• First week’s checklist: Work on the checklist for the first week.


When the new hire arrives, make them feel welcome and explain everything they need to know. They should not feel that their first day is a waste of time or sit idle wondering what they should be doing.

  • Welcome: Greet the new hire with enthusiasm and do not make him or her ask for you.
  • HR tasks: Have the new hire meet with HR to complete any necessary paperwork.
  • Explain policies and procedures: Provide a handbook and begin explaining basic policies and procedures for the organization and their functional area.
  • Schedule: Provide them with a copy of the orientation and training schedule.
  • Introduce: Introduce peers and mentors as you tour the building.
  • Show workspace: Show the new hire their prepared workspace, and make sure he or she has everything necessary to do the job.
  • Training: Provide a training schedule with whatever steps will be necessary to develop role competencies.

First Week

The first week is when any housekeeping items are taken care of that are not attended to on the first day. It is also an important time to review the goals and activities of the new hire.

  • Review: Go over the expectations and responsibilities associated with the position.
  • Training: Make sure the new employee is clear about their responsibilities for being trained…what, how, when, by whom and where. 
  • Feedback: Review and provide additional feedback. Ask for feedback about the onboarding.
  • Inclusion: Include the new hire in meetings.
  • Introductions: Make any necessary introductions that did not occur on the first day.
  • Housekeeping: Follow-up on any incomplete paperwork.

First Month

The first month should help the new hire settle in easily. It is important not to become complacent when a new employee settles in quickly. Keep up with the first month’s checklist to ensure that the onboarding is a success.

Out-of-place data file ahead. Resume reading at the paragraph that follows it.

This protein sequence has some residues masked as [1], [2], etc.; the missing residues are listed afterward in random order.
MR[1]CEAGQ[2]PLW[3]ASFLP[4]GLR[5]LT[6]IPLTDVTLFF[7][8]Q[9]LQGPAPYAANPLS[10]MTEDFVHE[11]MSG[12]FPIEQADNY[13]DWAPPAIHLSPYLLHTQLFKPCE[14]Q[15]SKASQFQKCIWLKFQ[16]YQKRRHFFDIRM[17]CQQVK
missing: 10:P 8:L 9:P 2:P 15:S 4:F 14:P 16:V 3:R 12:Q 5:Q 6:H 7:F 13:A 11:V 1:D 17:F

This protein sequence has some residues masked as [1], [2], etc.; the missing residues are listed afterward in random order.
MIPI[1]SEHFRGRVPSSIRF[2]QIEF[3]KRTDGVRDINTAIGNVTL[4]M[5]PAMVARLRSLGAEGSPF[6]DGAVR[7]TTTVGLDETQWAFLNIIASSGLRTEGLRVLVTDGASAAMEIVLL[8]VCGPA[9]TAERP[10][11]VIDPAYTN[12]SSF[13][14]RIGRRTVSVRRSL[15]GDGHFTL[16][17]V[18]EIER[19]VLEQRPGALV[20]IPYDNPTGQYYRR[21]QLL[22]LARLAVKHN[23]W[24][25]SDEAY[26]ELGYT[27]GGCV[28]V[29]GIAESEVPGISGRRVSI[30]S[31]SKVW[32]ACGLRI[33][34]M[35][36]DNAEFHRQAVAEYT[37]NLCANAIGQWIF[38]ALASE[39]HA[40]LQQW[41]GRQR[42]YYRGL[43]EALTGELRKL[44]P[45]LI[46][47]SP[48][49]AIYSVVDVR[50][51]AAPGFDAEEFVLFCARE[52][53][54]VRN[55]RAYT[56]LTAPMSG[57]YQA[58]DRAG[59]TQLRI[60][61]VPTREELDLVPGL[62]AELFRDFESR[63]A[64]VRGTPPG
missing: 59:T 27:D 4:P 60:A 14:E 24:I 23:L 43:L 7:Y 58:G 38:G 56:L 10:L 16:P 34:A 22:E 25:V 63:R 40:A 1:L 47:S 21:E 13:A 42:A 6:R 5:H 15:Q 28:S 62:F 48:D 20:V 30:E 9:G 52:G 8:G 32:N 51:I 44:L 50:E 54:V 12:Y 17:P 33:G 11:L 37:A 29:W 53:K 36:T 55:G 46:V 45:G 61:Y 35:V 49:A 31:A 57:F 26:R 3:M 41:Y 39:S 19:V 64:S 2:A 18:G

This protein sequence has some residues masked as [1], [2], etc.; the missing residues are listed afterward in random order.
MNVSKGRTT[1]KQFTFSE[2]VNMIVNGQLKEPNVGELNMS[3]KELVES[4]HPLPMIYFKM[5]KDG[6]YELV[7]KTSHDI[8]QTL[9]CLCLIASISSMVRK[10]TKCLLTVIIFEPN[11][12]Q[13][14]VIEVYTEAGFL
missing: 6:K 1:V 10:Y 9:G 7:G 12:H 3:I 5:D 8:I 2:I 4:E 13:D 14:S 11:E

• Clarify: Continue to clarify roles and expectations.
  • Meet: Meet weekly to give and receive feedback.
  • Enroll: If necessary, enroll the new hire for any benefits.
  • Check training: Make sure that the training is on track and being completed.  Measure competencies where possible.
  • Evaluate: Schedule a 30-day evaluation.

In your efforts to create a positive onboarding experience, it’s important to realize everyone is unique. Self-awareness is a leader’s best starting point for understanding others and how to best lead them. Thinking and personality assessments can accelerate the learning curve for both and provide a wealth of information. If used in the hiring process, they can ensure you hire the best person for a specific role and culture while onboarding them effectively.

We’ve developed a powerful and complimentary “Confident Leader Insight Assessment” to help you discover more about yourself as a leader and get a feel for how the new hire version of this assessment could give you an unfair hiring advantage over your competition. Click HERE to take this brief but powerful assessment. The report is immediate and if you’d like a little more interpretation, click the button below to schedule a complimentary laser session to go over the key results and receive a sample new hire assessment report.